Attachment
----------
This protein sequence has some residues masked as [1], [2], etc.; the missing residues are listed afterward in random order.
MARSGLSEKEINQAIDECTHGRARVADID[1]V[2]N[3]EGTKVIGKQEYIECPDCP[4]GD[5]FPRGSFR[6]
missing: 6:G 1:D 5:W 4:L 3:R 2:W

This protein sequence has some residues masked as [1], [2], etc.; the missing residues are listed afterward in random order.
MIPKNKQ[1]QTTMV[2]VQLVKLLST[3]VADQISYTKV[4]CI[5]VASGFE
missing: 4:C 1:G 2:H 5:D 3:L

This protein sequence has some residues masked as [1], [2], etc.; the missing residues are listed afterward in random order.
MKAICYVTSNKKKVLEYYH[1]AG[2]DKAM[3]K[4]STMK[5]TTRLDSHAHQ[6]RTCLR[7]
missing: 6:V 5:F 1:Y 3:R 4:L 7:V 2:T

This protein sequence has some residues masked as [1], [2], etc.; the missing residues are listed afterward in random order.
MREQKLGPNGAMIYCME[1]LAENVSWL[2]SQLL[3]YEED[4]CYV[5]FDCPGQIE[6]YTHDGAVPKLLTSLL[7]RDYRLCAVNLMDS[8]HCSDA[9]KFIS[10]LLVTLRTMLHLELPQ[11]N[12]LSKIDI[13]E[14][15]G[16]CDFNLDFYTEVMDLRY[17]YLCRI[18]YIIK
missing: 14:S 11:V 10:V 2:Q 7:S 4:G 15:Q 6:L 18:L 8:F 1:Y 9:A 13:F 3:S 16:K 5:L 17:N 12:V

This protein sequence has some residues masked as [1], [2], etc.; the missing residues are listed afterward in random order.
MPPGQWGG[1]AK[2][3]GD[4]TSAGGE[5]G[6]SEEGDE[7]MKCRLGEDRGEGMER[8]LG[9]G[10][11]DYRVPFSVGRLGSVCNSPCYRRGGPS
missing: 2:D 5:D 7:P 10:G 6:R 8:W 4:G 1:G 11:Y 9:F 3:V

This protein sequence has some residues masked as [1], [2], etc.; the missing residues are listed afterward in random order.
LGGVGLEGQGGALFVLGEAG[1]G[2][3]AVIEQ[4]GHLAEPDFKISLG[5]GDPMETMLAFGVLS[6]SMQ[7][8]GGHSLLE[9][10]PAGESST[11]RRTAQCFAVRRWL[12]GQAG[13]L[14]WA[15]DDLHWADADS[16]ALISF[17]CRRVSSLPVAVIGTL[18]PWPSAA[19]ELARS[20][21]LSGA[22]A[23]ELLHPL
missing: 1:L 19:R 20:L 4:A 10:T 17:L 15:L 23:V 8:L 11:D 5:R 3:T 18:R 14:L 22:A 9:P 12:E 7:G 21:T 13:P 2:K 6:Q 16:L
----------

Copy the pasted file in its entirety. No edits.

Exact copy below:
This protein sequence has some residues masked as [1], [2], etc.; the missing residues are listed afterward in random order.
MARSGLSEKEINQAIDECTHGRARVADID[1]V[2]N[3]EGTKVIGKQEYIECPDCP[4]GD[5]FPRGSFR[6]
missing: 6:G 1:D 5:W 4:L 3:R 2:W

This protein sequence has some residues masked as [1], [2], etc.; the missing residues are listed afterward in random order.
MIPKNKQ[1]QTTMV[2]VQLVKLLST[3]VADQISYTKV[4]CI[5]VASGFE
missing: 4:C 1:G 2:H 5:D 3:L

This protein sequence has some residues masked as [1], [2], etc.; the missing residues are listed afterward in random order.
MKAICYVTSNKKKVLEYYH[1]AG[2]DKAM[3]K[4]STMK[5]TTRLDSHAHQ[6]RTCLR[7]
missing: 6:V 5:F 1:Y 3:R 4:L 7:V 2:T

This protein sequence has some residues masked as [1], [2], etc.; the missing residues are listed afterward in random order.
MREQKLGPNGAMIYCME[1]LAENVSWL[2]SQLL[3]YEED[4]CYV[5]FDCPGQIE[6]YTHDGAVPKLLTSLL[7]RDYRLCAVNLMDS[8]HCSDA[9]KFIS[10]LLVTLRTMLHLELPQ[11]N[12]LSKIDI[13]E[14][15]G[16]CDFNLDFYTEVMDLRY[17]YLCRI[18]YIIK
missing: 14:S 11:V 10:V 2:Q 7:S 4:G 15:Q 6:L 18:L 8:F 1:Y 9:A 13:F 3:S 16:K 5:L 17:N 12:V

This protein sequence has some residues masked as [1], [2], etc.; the missing residues are listed afterward in random order.
MPPGQWGG[1]AK[2][3]GD[4]TSAGGE[5]G[6]SEEGDE[7]MKCRLGEDRGEGMER[8]LG[9]G[10][11]DYRVPFSVGRLGSVCNSPCYRRGGPS
missing: 2:D 5:D 7:P 10:G 6:R 8:W 4:G 1:G 11:Y 9:F 3:V

This protein sequence has some residues masked as [1], [2], etc.; the missing residues are listed afterward in random order.
LGGVGLEGQGGALFVLGEAG[1]G[2][3]AVIEQ[4]GHLAEPDFKISLG[5]GDPMETMLAFGVLS[6]SMQ[7][8]GGHSLLE[9][10]PAGESST[11]RRTAQCFAVRRWL[12]GQAG[13]L[14]WA[15]DDLHWADADS[16]ALISF[17]CRRVSSLPVAVIGTL[18]PWPSAA[19]ELARS[20][21]LSGA[22]A[23]ELLHPL
missing: 1:L 19:R 20:L 4:A 10:T 17:L 15:L 23:V 8:L 11:D 5:R 3:T 18:R 14:L 22:A 9:P 12:E 7:G 21:T 13:P 2:K 6:Q 16:L